The term “alien” has taken on a negative connotation over the last few years. With the issue of immigration reform so prevalent in the U.S., immigration-reform advocates are fighting to remove the term from federal documents so as not to offend immigrants.
Castro leads the way
Rep. Joaquín Castro, D-Texas, introduced a bill that would effectively remove the term “alien” in any and all federal documents and replace it with the more politically correct term “foreign national.” The name of the bill is the Correcting Hurtful and Alienating Names in Government Expression Act, also known as the CHANGE act. His argument is that the term is disrespectful to hardworking immigrants who live in and positively contribute to America. The bill has at least 43 cosponsors already, according to The New York Times.
Castro is quick to point out that the use of the term “alien” has been around since 1790 in the form of the Nationalization Act. The main difference is that when the term was introduced in the 1790 bill, an “alien” was the equivalent of a free white person. Now, according to Castro and others, the term has devolved into a negative expression. It’s particularly inappropriate given the nature of the beginnings of this country.
“America is a nation of immigrants, yet our federal government continues to use terms that dehumanize and ostracize those in our society who happen to have been born elsewhere,” Castro said in a statement.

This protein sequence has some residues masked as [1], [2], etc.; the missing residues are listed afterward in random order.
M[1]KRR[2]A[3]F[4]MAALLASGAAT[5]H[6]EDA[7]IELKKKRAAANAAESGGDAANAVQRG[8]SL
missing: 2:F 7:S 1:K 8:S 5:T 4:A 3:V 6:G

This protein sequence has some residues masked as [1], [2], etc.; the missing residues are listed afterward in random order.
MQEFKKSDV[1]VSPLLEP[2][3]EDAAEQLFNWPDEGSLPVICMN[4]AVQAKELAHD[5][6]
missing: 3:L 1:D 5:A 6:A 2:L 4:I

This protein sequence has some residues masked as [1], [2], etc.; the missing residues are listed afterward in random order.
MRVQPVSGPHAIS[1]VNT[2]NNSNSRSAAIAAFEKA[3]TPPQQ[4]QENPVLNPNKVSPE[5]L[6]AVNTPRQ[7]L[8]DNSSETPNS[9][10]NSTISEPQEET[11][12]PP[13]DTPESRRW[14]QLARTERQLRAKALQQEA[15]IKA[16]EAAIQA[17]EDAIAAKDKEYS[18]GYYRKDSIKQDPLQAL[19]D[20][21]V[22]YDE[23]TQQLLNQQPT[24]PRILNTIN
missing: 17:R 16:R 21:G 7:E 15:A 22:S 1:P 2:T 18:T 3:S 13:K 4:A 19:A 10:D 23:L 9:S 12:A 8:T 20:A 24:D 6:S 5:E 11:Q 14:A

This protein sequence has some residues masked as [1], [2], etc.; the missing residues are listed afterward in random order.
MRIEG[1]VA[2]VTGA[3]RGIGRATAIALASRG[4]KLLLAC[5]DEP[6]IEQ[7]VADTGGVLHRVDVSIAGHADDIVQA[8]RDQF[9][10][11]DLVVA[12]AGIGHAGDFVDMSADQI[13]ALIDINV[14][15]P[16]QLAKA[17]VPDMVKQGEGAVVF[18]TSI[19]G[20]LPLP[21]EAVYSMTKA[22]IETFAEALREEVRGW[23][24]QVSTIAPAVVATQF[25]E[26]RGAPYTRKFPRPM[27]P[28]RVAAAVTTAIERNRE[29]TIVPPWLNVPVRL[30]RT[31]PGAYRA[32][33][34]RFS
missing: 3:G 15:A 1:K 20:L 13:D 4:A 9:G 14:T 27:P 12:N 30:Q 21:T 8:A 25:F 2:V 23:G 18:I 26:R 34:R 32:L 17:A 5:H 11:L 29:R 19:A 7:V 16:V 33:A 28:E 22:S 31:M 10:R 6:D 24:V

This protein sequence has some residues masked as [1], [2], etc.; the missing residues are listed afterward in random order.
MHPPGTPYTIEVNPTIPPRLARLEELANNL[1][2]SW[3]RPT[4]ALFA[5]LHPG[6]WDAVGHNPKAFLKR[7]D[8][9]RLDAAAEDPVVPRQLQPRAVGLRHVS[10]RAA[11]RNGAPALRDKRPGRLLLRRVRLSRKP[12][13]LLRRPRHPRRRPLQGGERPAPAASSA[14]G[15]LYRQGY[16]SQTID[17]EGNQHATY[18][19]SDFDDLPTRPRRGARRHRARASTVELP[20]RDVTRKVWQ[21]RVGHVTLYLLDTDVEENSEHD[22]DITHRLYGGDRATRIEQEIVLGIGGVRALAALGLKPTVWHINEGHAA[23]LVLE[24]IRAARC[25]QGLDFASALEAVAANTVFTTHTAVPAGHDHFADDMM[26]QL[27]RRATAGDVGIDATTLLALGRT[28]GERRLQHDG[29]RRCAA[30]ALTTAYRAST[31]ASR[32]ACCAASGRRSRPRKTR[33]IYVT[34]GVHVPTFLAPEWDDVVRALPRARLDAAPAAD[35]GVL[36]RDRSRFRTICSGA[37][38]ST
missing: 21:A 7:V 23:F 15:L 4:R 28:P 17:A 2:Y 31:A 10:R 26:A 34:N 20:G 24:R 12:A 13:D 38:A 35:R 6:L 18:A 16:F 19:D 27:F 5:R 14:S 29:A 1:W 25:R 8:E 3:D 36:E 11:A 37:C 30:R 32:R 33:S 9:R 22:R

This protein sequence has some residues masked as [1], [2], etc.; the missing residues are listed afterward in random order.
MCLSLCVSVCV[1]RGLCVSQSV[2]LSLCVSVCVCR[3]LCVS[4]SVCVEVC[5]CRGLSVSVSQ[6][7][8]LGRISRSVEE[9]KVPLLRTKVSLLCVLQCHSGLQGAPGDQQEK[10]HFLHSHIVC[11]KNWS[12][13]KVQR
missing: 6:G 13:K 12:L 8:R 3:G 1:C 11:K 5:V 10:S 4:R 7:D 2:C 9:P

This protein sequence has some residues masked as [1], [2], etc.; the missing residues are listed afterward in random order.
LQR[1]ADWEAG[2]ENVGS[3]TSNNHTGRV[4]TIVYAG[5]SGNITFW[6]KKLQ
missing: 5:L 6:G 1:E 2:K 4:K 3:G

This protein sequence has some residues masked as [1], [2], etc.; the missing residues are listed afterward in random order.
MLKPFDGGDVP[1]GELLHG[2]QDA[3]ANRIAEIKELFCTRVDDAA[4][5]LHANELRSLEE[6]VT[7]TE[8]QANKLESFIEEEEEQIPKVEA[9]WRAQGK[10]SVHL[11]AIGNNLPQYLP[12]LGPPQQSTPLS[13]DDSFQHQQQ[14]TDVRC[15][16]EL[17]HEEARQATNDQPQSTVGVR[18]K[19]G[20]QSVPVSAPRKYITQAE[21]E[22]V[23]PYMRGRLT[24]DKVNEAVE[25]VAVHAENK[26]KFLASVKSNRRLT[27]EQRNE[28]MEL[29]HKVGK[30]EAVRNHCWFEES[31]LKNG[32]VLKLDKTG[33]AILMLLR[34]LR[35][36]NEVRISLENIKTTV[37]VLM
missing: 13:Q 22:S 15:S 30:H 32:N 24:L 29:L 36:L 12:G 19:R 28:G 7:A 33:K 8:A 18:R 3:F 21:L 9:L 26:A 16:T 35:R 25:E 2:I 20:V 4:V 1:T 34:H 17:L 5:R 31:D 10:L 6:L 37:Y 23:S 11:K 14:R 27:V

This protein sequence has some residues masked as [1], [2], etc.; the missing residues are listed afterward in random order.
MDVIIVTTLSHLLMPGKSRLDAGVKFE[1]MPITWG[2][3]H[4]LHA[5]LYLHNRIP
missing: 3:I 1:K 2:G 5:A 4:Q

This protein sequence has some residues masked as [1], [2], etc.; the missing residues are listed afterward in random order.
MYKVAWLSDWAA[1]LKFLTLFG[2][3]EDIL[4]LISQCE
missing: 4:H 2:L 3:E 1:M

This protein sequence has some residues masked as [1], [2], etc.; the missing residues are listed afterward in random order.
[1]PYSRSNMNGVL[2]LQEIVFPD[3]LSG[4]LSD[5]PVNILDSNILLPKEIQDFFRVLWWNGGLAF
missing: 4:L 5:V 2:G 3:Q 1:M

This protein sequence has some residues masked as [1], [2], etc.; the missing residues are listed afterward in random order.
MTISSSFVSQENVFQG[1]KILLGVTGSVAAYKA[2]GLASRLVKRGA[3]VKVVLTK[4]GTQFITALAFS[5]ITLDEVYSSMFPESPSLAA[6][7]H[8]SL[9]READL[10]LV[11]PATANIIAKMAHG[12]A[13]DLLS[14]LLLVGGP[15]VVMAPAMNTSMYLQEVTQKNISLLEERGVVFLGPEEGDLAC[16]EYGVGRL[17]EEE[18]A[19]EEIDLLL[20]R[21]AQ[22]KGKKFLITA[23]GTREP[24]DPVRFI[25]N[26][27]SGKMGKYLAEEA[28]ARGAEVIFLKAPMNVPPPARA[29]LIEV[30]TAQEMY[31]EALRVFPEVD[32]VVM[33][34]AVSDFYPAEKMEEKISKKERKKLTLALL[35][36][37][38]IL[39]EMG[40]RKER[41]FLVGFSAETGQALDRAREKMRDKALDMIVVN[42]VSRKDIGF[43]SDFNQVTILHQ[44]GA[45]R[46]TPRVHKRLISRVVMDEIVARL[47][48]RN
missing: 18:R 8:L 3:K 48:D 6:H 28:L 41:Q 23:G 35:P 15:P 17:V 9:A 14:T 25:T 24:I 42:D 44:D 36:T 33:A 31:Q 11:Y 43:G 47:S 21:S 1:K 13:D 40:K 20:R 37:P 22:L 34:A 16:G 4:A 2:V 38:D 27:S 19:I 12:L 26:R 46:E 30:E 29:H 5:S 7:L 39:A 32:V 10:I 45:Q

Trump ignores criticism
Despite the fact that immigration reform has made its way to center stage in the political arena, Republican presidential candidate Donald Trump is not backing down from what many consider to be offensive views on the issue. His immigration policy proposal features the use of the word “alien,” and he has no plans to revise it. Instead, Trump has asserted that he does not have the time to be politically correct.
Not the first time
Castro’s bill is not the first of its kind. There have been multiple bills introduced in an effort to remove certain terminology or phrasing from federal law, according to the Latin Post. But this law is the first to focus on words deemed offensive to minority groups, specifically immigrants.
The 21st Century Language Act of 2012 effectively took the word “lunatic” out of the language found in federal documents and records. Rosa’s Law, signed into law in 2010, swapped the term “mentally retarded” with “intellectual disabilities.”